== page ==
When Dr John Nkengasong took the post of first chief of the new African Centers for Disease Control in 2017, part of the continent had just emerged from a devastating Ebola outbreak. Less than three years later, the Covid-19 struck.
Dr Nkengasong is now trying to bring together governments from a large and diverse continent to anticipate and combat threats to public health and make them less dependent on institutions like the World Health Organization or the International Committee of the Red Cross. He has helped Africa speak with one voice, especially on what he calls “vaccine famine”, with rich countries buying millions of doses they don’t need while Africa is short.
Maybe Ebola was a signal that something bigger was looming, he says, and something turned out to be Covid-19. He also believes Covid-19 could be the harbinger of something worse to come: a virus as contagious as the Delta variant but with the high fatality rate from Ebola.
The Africa CDC was launched in response to the Ebola outbreak, with funding from the African Union and other donors. When Dr Nkengasong arrived, for months there was no office, no staff and even at one point no internet; the Ethiopian government had shut it down to prevent people from cheating on college entrance exams.
But, he says, “We can do public health under the tree. It doesn’t really matter. The trick is the concepts. Are you committed to solving the issues of inequity and health security? “
(This conversation has been edited and condensed for clarity.)
What was it like when Covid-19 first hit the continent?
In December 2019, I was on leave and we started hearing stories about the virus in Wuhan. I called Addis Ababa and said, “Activate our emergency operations center. I received a first setback from my own staff. They said, “Well, this thing’s going on far away. We have Ebola underway in North Kivu. They said, “We are already too busy. I said, “Please do it, because I know it will come. “
The continent has started well. We had positioned ourselves. We have scrambled. We have trained people. It might sound silly, but in the first few training sessions we did in South Africa and Senegal, everyone went home with a pack of 100 tests.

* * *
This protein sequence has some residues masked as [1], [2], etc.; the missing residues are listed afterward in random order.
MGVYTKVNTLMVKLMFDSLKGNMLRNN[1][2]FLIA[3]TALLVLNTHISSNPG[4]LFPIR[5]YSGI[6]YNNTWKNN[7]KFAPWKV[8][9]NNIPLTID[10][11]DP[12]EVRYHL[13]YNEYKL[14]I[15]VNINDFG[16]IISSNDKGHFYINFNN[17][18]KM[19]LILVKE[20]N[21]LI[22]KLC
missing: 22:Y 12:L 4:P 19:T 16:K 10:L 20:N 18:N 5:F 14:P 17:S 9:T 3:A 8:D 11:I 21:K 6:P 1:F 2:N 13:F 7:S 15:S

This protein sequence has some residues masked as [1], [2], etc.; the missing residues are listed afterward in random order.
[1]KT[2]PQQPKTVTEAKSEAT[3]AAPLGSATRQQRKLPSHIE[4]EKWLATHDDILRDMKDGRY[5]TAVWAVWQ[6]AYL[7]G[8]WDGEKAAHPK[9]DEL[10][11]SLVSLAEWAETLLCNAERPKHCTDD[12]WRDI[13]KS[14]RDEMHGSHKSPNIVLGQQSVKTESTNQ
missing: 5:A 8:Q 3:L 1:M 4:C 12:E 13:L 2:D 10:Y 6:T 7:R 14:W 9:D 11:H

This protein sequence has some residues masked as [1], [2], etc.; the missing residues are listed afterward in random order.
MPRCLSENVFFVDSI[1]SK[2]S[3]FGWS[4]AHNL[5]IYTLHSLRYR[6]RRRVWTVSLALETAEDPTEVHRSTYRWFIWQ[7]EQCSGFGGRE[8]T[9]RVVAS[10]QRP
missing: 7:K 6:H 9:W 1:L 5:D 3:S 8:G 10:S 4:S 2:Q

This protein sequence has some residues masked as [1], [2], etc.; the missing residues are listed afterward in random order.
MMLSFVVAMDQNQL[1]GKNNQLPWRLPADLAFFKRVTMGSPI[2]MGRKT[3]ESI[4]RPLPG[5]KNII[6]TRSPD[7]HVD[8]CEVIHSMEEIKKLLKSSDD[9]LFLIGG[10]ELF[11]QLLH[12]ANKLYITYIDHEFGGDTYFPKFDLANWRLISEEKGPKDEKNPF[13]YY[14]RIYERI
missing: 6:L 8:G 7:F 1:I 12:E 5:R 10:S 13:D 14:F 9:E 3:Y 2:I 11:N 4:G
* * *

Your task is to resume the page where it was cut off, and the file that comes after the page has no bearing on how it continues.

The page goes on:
How is it going now? And how do you see the future trajectory of the virus in Africa?
An emergency is when your house is on fire. You run everywhere, you call 911, they come to sprinkle water. This phase is over. We are now in a phase where your house is on fire. How to build a new house?
I think this virus is gaining ground. As a continent, we are not winning. Today we have over seven million cases with almost 180,000 deaths. And death rates are all increasing very dramatically across the continent. Immunization rates are very, very low. We are about 2.5% of the population fully vaccinated, and it is a continent of 1.2 billion people.
What about vaccines for African countries? Covax – the alliance backed by the United Nations – is coming to fruition as promised?
The story of access to vaccines and the role Covax was supposed to play is what I call a moral tragedy.
The intention and design was perfect, excellent, but the execution – even the people who run Covax will admit he broke his promise.
The countries that fund Covax, or that have pledged funds, were developed countries. So they got involved. I’m not sure they necessarily donated money. But then they bought the vaccines, all the vaccines. So even with the money Covax had, there was nowhere to get vaccines.
We’re not saying, donate to us. Not to give us vaccines. We are simply saying, let Africa come up with its 400 million doses of vaccine – which it has paid for! By simply swapping the order in which we are in the queue for vaccine delivery, I think you can start to solve a lot of problems.